Stress Management is Important

By Christine Weinzapfel-Hayden, Courier & Press, May 12, 2015 –

Webster’s dictionary defines stress as “a physical, chemical, or emotional factor that causes bodily or mental tension and may be a factor in disease causation.”

Stress affects all living beings, and parents seem to have more stress than they can handle at times.

Whether you are a working parent, stay-at-home parent, single or married, remaining calm and cool can help you get through the day.

Some parents may be able to refrain from multitasking — talking on the phone, checking email and texting — but others have more difficulty doing this. It is important to manage our stress and be present when we are spending time with family and friends.

Are you taking time out to relax, exercise and do things you enjoy? If so, are you “in the moment” and focusing on what you are doing?

The Child Development Institute has provided a helpful list of proven stress reducers. These may help your daily routine go more smoothly and decrease stress levels for the entire family.

Get up 15 minutes earlier to allow time for inevitable morning mishaps.

Prepare for the morning the evening before. Make lunches, pick out clothes, and have backpacks by the door.

Don’t rely on your memory. Write down appointments or enter them in your phone’s calendar so you receive alerts.

Practice preventive maintenance with your car, home, and appliances.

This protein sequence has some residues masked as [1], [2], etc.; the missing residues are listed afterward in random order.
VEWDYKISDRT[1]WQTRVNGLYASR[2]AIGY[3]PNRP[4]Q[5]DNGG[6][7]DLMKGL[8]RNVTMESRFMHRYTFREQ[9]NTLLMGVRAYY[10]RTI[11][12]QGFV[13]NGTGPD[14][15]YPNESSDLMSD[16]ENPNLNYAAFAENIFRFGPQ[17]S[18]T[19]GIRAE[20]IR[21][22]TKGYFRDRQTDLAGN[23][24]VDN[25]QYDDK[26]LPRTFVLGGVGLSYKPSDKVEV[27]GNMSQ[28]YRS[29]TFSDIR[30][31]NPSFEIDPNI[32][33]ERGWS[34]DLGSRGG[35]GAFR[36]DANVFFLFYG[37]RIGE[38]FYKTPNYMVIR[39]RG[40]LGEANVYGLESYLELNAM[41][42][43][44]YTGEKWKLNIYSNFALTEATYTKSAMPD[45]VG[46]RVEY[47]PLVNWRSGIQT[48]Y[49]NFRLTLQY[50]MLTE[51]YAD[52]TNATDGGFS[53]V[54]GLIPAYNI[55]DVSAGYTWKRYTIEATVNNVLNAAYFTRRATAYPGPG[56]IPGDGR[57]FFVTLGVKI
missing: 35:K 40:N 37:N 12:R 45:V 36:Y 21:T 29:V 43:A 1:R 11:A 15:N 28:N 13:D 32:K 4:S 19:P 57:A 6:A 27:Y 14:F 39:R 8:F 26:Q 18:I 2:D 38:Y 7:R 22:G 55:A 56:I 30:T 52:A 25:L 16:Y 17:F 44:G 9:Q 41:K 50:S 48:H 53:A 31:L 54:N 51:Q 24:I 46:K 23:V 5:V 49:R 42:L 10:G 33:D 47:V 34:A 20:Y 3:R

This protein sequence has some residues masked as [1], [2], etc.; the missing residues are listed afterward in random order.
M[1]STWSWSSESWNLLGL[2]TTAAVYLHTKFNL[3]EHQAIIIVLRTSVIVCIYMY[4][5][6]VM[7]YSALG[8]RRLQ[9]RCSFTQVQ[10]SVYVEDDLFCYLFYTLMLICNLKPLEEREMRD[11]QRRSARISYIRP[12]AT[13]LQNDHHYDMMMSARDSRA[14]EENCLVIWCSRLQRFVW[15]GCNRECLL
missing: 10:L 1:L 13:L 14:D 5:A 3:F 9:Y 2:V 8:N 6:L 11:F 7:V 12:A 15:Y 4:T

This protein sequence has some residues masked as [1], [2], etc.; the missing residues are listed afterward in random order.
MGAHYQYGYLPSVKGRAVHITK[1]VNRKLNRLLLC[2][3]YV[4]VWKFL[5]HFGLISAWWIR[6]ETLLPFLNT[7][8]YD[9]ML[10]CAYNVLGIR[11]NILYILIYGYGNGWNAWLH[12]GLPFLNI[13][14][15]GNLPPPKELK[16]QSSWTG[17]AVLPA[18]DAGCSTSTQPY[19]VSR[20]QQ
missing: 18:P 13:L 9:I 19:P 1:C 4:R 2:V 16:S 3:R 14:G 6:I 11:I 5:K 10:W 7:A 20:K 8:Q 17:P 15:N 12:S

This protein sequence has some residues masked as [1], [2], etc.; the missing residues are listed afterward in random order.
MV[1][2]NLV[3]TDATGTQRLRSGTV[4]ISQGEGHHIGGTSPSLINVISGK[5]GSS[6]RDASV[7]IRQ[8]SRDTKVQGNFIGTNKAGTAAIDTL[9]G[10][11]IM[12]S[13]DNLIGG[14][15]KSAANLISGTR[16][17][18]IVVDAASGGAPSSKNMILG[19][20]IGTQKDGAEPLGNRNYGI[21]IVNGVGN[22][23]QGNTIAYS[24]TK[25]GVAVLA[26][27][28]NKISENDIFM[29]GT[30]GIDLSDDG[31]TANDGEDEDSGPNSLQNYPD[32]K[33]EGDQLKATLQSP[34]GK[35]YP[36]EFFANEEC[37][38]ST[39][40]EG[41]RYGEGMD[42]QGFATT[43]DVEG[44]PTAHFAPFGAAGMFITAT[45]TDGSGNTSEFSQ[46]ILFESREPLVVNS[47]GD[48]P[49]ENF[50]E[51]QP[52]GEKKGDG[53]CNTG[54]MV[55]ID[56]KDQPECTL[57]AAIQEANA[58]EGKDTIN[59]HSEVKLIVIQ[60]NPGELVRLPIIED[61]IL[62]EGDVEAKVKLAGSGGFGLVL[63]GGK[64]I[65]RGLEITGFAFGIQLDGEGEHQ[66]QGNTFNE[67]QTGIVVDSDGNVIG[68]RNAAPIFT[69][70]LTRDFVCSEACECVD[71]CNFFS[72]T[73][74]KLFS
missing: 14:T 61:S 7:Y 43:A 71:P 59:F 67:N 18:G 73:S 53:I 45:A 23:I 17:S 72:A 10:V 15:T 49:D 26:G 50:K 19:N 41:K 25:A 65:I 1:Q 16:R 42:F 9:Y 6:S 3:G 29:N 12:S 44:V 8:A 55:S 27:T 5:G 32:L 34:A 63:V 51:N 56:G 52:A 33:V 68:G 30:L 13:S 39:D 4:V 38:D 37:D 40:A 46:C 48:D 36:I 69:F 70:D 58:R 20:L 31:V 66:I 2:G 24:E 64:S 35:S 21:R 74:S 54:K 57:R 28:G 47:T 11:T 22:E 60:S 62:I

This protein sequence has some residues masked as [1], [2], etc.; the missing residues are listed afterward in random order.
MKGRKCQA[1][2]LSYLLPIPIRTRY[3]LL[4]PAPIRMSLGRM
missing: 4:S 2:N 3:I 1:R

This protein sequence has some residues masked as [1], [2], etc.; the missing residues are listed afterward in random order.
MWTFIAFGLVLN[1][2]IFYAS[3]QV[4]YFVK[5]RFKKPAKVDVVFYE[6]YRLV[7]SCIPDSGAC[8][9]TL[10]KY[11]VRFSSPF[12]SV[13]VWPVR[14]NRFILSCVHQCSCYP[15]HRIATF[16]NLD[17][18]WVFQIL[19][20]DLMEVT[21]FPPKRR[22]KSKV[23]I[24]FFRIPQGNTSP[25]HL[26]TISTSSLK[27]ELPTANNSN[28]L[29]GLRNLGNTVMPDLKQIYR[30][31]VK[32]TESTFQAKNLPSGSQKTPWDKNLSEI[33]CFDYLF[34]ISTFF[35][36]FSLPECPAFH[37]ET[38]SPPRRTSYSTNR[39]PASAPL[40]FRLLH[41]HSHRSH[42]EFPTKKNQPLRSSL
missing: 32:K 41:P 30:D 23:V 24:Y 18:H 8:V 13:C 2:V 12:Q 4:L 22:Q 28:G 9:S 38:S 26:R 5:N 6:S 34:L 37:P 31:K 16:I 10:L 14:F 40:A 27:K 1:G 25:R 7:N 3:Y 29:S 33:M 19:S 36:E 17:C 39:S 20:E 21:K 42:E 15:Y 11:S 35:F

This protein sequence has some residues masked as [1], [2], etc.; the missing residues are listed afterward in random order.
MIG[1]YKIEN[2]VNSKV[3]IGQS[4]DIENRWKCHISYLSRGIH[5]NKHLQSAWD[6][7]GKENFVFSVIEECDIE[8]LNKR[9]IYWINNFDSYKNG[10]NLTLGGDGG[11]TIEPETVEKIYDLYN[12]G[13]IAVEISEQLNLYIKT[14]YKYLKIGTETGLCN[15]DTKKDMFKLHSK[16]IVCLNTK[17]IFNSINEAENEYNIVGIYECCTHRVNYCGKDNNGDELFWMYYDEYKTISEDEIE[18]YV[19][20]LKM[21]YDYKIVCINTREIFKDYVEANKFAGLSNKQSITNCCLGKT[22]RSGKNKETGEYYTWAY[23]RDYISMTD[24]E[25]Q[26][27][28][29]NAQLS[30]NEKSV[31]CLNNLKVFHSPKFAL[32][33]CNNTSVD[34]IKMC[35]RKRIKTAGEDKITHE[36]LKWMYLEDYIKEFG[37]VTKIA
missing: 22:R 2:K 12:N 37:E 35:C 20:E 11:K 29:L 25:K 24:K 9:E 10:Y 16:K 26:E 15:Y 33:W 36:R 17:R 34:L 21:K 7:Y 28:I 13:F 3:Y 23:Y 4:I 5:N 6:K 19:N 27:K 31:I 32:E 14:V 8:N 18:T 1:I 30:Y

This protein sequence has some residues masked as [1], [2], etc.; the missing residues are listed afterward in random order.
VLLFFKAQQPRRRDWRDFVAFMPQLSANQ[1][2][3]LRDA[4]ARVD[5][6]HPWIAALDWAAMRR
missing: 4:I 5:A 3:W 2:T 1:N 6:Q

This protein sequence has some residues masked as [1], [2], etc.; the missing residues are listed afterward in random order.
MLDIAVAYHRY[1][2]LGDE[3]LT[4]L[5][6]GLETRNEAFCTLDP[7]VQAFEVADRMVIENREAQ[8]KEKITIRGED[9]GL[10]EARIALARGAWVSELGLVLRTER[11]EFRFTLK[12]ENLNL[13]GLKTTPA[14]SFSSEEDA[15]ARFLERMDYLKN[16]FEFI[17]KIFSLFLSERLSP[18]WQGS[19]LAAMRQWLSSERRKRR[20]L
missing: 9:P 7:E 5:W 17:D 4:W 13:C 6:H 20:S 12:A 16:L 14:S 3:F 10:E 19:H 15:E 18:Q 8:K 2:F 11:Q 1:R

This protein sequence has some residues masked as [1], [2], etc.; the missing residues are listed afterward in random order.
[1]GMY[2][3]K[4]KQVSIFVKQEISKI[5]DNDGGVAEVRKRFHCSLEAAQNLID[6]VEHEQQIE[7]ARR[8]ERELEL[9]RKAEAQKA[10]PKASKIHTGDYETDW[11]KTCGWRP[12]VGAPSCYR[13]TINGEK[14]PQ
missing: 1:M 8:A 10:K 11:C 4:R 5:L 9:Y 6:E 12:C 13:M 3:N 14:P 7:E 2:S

Be prepared to wait at appointments. A book or magazine can make a wait more pleasant.

Don’t procrastinate! Whatever you want to get done tomorrow, do today.

Plan ahead. Don’t let the gas tank get below one-quarter full. Keep a well-stocked emergency shelf of home staples. Don’t wait until you are down to your last postage stamp to buy more.

Allow 15 extra minutes to get to appointments in case of traffic delays or road construction.

Eliminate or restrict the amount of caffeine in your diet.

Always set up contingency plans “just in case.” For example, if shopping with your family, agree on a central place to meet in case you get separated.

Relax your standards. The world will not end if the grass doesn’t get mowed today, and not everything has to be done perfectly.

For every one thing that goes wrong there are probably many blessings we can count. Count them and be thankful.

If you don’t have the time or energy, allow yourself to say no to extra projects, social activities, and invitations.

Turn off your phone for an hour or more. Do something for yourself or spend time with family.

Get enough sleep! Turn off all social media at least an hour before bedtime.

Take deep, slow breaths. When stressed we tend to take short, shallow breaths. Check your breathing throughout the day and take time to relax your muscles.

Journal. Writing your thoughts and feelings down to review or even throw away can help you clarify and gain a new perspective.

Engage in physical activity. Try out a new class at the gym. Ask a friend to go along for accountability and friendship.

Eliminate destructive self-talk like “I am too fat,” “I am not smart,” etc.

Some days will be harder than others. Living one day at a time and taking time out for you will help decrease your family’s stress levels. Managing stress will help you be the best parent you can be.

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